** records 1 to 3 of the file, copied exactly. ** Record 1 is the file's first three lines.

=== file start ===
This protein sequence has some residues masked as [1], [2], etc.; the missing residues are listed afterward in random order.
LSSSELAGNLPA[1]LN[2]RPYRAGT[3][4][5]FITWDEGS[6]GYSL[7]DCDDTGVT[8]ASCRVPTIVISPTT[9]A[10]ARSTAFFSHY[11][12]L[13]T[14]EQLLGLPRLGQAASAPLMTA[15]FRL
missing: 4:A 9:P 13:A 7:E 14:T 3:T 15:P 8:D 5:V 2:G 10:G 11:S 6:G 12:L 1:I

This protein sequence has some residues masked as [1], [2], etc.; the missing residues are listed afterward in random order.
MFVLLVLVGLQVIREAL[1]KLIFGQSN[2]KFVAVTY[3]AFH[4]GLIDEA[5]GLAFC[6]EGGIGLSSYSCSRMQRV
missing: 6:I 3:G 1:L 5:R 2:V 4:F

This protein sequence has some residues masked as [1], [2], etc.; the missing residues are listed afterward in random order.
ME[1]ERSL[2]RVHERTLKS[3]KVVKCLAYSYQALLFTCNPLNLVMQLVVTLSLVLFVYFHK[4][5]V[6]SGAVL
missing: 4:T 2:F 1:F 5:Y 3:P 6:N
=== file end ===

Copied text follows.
This protein sequence has some residues masked as [1], [2], etc.; the missing residues are listed afterward in random order.
LSSSELAGNLPA[1]LN[2]RPYRAGT[3][4][5]FITWDEGS[6]GYSL[7]DCDDTGVT[8]ASCRVPTIVISPTT[9]A[10]ARSTAFFSHY[11][12]L[13]T[14]EQLLGLPRLGQAASAPLMTA[15]FRL
missing: 4:A 9:P 13:A 7:E 14:T 3:T 15:P 8:D 5:V 2:G 10:G 11:S 6:G 12:L 1:I

This protein sequence has some residues masked as [1], [2], etc.; the missing residues are listed afterward in random order.
MFVLLVLVGLQVIREAL[1]KLIFGQSN[2]KFVAVTY[3]AFH[4]GLIDEA[5]GLAFC[6]EGGIGLSSYSCSRMQRV
missing: 6:I 3:G 1:L 5:R 2:V 4:F

This protein sequence has some residues masked as [1], [2], etc.; the missing residues are listed afterward in random order.
ME[1]ERSL[2]RVHERTLKS[3]KVVKCLAYSYQALLFTCNPLNLVMQLVVTLSLVLFVYFHK[4][5]V[6]SGAVL
missing: 4:T 2:F 1:F 5:Y 3:P 6:N